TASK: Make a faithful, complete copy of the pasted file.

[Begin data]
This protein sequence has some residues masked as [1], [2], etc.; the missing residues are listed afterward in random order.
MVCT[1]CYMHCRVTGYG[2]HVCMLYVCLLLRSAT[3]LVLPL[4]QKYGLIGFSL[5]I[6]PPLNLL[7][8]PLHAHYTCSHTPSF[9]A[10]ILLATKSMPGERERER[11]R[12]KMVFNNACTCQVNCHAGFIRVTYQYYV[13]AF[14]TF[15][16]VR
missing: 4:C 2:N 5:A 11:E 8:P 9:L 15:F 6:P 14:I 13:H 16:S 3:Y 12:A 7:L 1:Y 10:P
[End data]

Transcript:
This protein sequence has some residues masked as [1], [2], etc.; the missing residues are listed afterward in random order.
MVCT[1]CYMHCRVTGYG[2]HVCMLYVCLLLRSAT[3]LVLPL[4]QKYGLIGFSL[5]I[6]PPLNLL[7][8]PLHAHYTCSHTPSF[9]A[10]ILLATKSMPGERERER[11]R[12]KMVFNNACTCQVNCHAGFIRVTYQYYV[13]AF[14]TF[15][16]VR
missing: 4:C 2:N 5:A 11:E 8:P 9:L 15:F 6:P 14:I 13:H 16:S 3:Y 12:A 7:L 1:Y 10:P